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Bethany Brookshire

Intel STS

Intel STS finalist uses math to help the blind

Alec Arshavsky puts his coding skill to use to help people get fitted for eye-tissue transplants

Eureka! Lab

Most kids who are interested in programming might try to build an app or a game. Alec Arshavsky, 17, started out building apps, but realized he wasn’t satisfied. “You can create apps that help someone find a restaurant,” he says, “but how much impact does that have?” He decided he wanted to “write code that actually changes people lives.”

The senior at East Chapel Hill High School in Chapel Hill, N.C., used his computer programming — or coding skills — to help the blind. He presented his findings at the Intel Science Talent Search in Washington, D.C. Run by Society for Science & the Public, the Science Talent Search brings 40 high school seniors together every year to present their research findings, receive awards and even meet the President.    

The cornea is the clear front part of the eye that covers the lens. Diseases like Fuchs’ dystrophy can make the cornea become thick and hard, causing blindness. Luckily, doctors can restore a patient’s sight with a corneal transplant. Many people have agreed to donate their healthy organs when they die. These can include corneas.

Although “eye banks” may have replacement corneas available, not just any cornea will do for a patient in need. The new eye tissue must match the shape of the recipient’s eye. The wrong shape will result in bad eyesight.

Right now, people called expert graders examine detailed photos of each cornea, determining its shape. It’s a long and difficult process. It can take up to three hours to complete for each cornea.

Alec wanted to speed this process. So he took a computational approach. He created a computer program that uses graph theory to examine the image of each cornea. Graph theory uses graphs to make a visual representation of some real-life situation. By analyzing the graphs, scientists can find the shortest way between two points, and use that information to solve problems. Graph theory is used in many fields, from social studies to biology.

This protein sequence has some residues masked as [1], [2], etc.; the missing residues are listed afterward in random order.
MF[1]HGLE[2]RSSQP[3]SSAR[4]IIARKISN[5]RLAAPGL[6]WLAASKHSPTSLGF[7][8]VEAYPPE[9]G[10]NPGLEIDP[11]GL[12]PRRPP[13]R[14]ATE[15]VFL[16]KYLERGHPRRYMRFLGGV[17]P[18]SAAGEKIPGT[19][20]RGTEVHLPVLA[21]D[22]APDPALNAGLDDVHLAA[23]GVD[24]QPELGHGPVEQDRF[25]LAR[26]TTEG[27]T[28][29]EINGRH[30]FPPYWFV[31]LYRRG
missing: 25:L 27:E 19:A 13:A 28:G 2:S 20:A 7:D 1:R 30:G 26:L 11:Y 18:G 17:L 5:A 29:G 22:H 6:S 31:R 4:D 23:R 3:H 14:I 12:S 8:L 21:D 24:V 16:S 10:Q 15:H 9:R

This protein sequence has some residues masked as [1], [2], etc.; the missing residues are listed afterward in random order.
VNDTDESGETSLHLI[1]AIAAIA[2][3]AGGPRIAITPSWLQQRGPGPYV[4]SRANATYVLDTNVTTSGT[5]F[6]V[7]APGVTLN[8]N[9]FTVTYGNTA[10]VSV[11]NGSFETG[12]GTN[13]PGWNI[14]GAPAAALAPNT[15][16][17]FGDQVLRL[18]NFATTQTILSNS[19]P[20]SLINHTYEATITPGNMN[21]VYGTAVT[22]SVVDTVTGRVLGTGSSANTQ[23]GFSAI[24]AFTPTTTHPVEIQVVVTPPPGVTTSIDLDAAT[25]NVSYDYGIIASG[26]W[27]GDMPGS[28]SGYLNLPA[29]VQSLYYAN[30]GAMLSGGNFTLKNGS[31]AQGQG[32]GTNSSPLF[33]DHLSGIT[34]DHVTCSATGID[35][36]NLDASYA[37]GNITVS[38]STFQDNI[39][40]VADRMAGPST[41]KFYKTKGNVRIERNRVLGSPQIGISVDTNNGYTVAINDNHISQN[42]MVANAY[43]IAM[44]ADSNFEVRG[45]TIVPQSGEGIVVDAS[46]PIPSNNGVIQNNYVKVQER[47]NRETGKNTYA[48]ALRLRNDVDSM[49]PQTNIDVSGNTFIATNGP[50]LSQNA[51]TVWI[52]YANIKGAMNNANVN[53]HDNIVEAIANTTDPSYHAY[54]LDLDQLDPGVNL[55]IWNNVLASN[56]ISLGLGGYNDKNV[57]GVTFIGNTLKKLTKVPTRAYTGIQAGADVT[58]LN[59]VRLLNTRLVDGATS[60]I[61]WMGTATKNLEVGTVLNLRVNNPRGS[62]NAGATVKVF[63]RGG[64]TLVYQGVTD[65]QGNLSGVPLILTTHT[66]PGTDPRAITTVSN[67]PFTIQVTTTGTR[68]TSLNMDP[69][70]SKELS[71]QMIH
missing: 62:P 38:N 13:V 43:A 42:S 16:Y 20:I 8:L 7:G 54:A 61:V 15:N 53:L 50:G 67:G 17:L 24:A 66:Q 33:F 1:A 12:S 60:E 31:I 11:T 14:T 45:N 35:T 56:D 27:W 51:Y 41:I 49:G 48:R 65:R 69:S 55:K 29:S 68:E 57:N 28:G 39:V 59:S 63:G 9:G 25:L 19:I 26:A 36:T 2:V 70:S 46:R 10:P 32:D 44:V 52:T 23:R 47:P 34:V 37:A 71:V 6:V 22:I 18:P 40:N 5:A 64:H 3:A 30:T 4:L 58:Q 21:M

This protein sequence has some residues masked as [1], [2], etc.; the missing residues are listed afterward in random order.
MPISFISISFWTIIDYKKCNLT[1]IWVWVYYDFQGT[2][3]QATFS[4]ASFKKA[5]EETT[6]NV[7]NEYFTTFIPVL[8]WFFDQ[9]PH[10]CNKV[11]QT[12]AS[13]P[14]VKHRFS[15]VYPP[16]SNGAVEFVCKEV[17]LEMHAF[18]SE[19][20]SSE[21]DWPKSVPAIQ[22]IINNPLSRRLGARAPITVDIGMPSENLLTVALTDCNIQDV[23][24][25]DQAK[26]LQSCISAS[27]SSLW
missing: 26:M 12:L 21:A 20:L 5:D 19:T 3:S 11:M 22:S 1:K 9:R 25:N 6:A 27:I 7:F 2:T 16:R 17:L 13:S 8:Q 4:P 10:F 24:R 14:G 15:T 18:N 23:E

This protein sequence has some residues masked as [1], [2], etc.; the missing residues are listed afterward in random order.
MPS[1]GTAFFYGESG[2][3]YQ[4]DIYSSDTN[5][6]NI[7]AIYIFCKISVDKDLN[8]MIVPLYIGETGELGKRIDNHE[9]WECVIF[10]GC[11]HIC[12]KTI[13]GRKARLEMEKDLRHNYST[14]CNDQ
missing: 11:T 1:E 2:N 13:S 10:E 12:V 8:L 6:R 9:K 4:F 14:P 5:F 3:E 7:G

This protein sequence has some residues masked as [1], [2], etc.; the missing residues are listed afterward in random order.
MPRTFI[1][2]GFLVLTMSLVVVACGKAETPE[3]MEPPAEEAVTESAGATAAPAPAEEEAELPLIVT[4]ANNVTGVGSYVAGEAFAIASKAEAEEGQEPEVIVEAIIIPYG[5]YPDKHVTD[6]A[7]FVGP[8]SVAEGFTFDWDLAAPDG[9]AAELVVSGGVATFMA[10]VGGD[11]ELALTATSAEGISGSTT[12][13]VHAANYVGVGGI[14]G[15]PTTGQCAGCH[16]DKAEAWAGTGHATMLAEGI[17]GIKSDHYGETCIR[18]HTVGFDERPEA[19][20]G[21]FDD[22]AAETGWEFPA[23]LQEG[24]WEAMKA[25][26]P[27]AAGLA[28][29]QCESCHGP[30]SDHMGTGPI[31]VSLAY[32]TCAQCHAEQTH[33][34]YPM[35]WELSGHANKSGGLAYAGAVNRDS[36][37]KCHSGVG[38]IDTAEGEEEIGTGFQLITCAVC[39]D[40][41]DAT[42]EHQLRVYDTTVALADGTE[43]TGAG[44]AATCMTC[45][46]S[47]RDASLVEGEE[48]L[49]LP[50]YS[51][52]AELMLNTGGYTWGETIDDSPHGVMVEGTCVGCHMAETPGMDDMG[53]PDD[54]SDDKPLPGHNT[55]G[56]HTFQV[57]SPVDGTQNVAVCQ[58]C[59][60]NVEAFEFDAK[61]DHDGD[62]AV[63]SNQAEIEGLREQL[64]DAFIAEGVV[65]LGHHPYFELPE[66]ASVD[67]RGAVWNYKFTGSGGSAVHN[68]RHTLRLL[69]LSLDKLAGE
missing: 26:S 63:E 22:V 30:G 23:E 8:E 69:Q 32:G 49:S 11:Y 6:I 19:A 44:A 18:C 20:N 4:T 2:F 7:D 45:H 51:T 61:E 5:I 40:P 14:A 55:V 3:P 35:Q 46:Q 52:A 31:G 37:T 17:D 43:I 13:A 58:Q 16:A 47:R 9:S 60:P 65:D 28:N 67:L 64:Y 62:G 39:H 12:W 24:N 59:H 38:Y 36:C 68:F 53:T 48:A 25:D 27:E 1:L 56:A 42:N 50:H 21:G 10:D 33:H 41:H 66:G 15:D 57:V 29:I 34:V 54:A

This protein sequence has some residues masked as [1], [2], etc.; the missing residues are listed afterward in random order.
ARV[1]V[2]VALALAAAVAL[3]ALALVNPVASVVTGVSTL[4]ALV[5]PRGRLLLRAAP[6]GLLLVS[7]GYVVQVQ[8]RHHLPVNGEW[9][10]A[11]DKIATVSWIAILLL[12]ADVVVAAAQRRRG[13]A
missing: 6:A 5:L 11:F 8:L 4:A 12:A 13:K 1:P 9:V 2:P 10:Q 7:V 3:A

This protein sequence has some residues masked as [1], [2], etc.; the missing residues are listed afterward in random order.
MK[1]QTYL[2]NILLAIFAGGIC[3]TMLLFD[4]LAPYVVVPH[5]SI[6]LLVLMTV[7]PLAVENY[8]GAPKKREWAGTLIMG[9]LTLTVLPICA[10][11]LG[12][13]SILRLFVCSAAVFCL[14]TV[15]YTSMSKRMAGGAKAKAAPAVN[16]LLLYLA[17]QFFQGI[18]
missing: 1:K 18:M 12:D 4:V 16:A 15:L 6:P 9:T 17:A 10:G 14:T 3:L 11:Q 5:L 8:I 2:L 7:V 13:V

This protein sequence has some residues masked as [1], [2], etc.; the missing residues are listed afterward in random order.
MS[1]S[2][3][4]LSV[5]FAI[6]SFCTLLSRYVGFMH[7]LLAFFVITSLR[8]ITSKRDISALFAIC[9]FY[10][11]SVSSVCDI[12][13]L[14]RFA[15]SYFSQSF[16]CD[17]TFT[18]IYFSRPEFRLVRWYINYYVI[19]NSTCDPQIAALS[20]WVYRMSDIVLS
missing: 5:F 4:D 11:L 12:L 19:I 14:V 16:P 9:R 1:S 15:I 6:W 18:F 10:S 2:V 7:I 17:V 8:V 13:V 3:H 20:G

Alec’s new program uses graph theory to seek out the lines in the images defining the edges of the cornea. Then he makes the computer program examine the image of a cornea several times. It helps provide a fairly true gauge of the cornea’s shape.

So far, Alec’s program is pretty accurate. He reported proudly that his program produces results that are just as accurate as a human grader. If he can get a more powerful computer than his old laptop on the task, the shape calculations could speed up considerably. In fact, his program is already being pilot tested at Duke University’s Eye Center.

Alec will continue to improve his program. And it’s good practice. He hopes to become a biomedical engineer one day, and use his computer programming skills to will improve people’s lives.

Power Words

app    Short for application, or a computer program designed for a specific task.

biomedicine  The field of research that explores the biological basis of injuries or disease and their treatments.

biomedical engineer   An expert who uses science and math to find solutions to problems in biology and medicine; for example, they might create medical devices such as artificial knees.

coding    A slang term for developing computer programming — or software — that performs a particular, desired computational task.

cornea  The transparent front section of the eye. The shape of the cornea allows our eyes bring objects at many distances into focus.

Fuchs’ dystrophy  A genetic disease that slowly destroys the cornea of eye, causing blindness.

graph theory   A graphing of objects or conditions in a way that will allow analyses of relationships between two or more things. Graphs can be used to model anything from the speed of a car over time to the beating of a heart to the curve of your eyeball.

lens  (in biology)  A transparent part of the eye behind the colored iris that focuses incoming light onto the light-absorbing membrane at the back of the eyeball. (in physics) A transparent material that can either focus or spread out parallel rays of light as they pass through it.

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